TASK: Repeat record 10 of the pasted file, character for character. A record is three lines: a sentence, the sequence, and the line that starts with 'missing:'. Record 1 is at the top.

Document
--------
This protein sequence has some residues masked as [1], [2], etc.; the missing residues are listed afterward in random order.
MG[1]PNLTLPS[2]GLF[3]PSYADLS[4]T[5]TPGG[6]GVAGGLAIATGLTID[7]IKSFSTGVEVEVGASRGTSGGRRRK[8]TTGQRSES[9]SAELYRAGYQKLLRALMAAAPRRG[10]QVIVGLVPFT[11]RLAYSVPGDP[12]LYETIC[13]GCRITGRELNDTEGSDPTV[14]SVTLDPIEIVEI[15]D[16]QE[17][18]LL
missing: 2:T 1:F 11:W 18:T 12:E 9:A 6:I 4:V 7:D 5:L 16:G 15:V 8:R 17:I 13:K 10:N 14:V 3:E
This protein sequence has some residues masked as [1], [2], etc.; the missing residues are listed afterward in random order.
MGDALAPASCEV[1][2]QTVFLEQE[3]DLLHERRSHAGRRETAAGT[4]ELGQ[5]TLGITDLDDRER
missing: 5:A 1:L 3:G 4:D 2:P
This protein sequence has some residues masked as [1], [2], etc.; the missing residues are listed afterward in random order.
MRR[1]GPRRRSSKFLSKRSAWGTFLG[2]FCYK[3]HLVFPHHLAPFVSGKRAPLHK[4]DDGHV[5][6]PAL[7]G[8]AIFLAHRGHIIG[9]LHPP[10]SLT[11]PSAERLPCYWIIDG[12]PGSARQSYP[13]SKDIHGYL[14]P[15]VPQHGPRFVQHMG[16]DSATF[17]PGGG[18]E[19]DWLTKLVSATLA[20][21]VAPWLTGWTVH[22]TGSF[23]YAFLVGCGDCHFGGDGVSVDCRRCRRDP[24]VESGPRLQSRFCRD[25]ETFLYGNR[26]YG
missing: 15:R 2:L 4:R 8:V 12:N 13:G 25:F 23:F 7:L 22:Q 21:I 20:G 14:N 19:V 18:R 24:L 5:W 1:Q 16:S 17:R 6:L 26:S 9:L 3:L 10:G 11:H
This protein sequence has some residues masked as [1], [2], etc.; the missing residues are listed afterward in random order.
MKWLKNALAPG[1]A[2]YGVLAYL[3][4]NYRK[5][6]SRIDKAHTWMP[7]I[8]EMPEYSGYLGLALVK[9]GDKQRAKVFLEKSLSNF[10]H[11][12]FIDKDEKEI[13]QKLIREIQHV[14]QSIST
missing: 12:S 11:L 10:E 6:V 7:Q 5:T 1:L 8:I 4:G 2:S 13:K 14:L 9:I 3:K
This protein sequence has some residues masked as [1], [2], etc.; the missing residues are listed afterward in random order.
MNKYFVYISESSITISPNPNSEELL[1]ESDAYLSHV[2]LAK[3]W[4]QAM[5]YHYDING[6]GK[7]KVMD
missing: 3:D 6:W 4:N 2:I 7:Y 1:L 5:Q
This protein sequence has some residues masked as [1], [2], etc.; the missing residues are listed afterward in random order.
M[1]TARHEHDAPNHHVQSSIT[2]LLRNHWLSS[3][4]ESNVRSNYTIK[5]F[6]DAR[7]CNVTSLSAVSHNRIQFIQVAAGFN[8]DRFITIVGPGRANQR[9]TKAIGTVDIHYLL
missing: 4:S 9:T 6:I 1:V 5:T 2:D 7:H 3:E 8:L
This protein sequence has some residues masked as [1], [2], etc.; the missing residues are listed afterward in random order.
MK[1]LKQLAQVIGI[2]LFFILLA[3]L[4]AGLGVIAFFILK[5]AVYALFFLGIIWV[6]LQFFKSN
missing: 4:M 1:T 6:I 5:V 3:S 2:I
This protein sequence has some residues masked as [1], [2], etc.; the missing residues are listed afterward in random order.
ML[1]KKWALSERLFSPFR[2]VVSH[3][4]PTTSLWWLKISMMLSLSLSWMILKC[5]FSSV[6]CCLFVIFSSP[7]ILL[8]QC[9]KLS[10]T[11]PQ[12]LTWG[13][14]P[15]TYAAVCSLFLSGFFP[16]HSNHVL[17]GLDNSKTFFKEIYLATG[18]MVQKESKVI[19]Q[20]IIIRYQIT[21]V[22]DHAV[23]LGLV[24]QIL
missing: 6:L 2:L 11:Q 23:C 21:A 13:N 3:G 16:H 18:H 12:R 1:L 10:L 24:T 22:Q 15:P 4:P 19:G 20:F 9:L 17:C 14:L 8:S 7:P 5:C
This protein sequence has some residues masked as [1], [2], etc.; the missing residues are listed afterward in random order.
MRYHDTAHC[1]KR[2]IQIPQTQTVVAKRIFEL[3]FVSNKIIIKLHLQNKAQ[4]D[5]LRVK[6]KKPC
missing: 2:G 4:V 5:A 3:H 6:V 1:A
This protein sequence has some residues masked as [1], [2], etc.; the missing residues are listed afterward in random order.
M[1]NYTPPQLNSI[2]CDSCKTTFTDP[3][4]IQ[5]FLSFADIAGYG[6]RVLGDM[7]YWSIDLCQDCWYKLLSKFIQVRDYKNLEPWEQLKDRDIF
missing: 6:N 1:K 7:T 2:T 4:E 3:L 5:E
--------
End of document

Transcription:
This protein sequence has some residues masked as [1], [2], etc.; the missing residues are listed afterward in random order.
M[1]NYTPPQLNSI[2]CDSCKTTFTDP[3][4]IQ[5]FLSFADIAGYG[6]RVLGDM[7]YWSIDLCQDCWYKLLSKFIQVRDYKNLEPWEQLKDRDIF
missing: 6:N 1:K 7:T 2:T 4:E 3:L 5:E